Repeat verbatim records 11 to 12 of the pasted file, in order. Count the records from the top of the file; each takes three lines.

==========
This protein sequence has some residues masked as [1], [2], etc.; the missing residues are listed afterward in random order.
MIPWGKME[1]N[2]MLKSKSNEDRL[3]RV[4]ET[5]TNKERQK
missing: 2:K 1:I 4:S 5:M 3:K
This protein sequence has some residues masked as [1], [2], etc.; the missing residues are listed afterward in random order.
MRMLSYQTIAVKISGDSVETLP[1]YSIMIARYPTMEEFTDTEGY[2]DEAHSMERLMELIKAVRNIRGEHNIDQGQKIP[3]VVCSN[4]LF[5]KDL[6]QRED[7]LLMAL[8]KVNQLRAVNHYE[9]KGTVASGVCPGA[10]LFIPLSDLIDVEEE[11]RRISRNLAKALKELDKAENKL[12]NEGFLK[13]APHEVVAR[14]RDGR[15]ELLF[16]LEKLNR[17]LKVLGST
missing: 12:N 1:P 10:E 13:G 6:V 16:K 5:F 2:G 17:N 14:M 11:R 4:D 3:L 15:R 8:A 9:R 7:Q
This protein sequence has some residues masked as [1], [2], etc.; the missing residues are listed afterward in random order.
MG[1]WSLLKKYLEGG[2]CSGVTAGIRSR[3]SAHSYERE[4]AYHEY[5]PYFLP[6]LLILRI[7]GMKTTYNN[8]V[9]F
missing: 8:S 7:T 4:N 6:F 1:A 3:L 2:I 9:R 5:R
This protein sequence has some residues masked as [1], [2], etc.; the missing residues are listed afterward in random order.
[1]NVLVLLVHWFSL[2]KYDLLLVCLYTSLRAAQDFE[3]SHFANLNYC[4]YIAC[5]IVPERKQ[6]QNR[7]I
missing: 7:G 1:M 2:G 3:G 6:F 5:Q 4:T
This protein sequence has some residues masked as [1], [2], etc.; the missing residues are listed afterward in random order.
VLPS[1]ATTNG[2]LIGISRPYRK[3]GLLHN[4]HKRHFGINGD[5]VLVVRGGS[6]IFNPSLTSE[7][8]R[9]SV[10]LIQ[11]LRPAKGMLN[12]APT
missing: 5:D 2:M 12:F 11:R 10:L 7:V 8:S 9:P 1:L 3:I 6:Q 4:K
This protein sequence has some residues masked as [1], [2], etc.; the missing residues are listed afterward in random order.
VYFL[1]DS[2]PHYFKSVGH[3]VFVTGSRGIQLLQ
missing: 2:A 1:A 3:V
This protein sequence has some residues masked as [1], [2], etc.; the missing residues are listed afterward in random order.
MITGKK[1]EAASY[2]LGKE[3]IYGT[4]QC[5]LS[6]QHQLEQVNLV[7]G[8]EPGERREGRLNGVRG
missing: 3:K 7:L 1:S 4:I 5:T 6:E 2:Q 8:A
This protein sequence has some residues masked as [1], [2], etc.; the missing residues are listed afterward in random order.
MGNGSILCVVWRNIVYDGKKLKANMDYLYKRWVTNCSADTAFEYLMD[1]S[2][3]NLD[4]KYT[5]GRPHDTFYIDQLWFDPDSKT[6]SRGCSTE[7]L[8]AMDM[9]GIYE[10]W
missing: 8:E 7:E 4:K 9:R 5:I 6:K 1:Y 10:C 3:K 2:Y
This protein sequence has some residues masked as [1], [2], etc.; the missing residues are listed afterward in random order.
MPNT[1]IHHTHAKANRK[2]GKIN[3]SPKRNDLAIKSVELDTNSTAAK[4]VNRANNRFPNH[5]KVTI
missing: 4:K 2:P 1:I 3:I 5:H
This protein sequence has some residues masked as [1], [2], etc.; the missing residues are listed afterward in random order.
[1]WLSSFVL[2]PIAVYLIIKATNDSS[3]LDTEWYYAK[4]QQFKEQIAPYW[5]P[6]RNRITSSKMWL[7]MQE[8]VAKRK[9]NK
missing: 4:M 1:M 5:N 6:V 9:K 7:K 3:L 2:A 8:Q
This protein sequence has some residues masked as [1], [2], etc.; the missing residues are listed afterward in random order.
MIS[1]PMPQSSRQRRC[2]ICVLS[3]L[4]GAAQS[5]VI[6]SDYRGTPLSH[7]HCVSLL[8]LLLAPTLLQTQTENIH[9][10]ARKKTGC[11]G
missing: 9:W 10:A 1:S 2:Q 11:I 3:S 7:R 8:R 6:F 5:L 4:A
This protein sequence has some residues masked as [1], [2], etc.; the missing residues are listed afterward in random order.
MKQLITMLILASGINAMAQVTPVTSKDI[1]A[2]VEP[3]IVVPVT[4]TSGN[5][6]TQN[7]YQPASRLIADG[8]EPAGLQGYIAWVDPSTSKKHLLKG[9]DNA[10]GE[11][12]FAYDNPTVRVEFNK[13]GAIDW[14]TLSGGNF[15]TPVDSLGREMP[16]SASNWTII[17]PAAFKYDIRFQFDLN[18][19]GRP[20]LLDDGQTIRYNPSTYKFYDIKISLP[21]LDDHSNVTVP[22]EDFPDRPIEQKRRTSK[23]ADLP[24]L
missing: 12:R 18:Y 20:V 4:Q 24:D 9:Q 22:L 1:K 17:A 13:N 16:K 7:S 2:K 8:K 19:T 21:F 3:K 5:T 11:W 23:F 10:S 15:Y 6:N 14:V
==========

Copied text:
This protein sequence has some residues masked as [1], [2], etc.; the missing residues are listed afterward in random order.
MIS[1]PMPQSSRQRRC[2]ICVLS[3]L[4]GAAQS[5]VI[6]SDYRGTPLSH[7]HCVSLL[8]LLLAPTLLQTQTENIH[9][10]ARKKTGC[11]G
missing: 9:W 10:A 1:S 2:Q 11:I 3:S 7:R 8:R 6:F 5:L 4:A
This protein sequence has some residues masked as [1], [2], etc.; the missing residues are listed afterward in random order.
MKQLITMLILASGINAMAQVTPVTSKDI[1]A[2]VEP[3]IVVPVT[4]TSGN[5][6]TQN[7]YQPASRLIADG[8]EPAGLQGYIAWVDPSTSKKHLLKG[9]DNA[10]GE[11][12]FAYDNPTVRVEFNK[13]GAIDW[14]TLSGGNF[15]TPVDSLGREMP[16]SASNWTII[17]PAAFKYDIRFQFDLN[18][19]GRP[20]LLDDGQTIRYNPSTYKFYDIKISLP[21]LDDHSNVTVP[22]EDFPDRPIEQKRRTSK[23]ADLP[24]L
missing: 12:R 18:Y 20:V 4:Q 24:D 9:Q 22:L 1:K 17:A 13:N 16:K 7:S 2:K 8:K 19:T 21:F 3:K 5:T 11:W 23:F 10:S 15:Y 6:N 14:V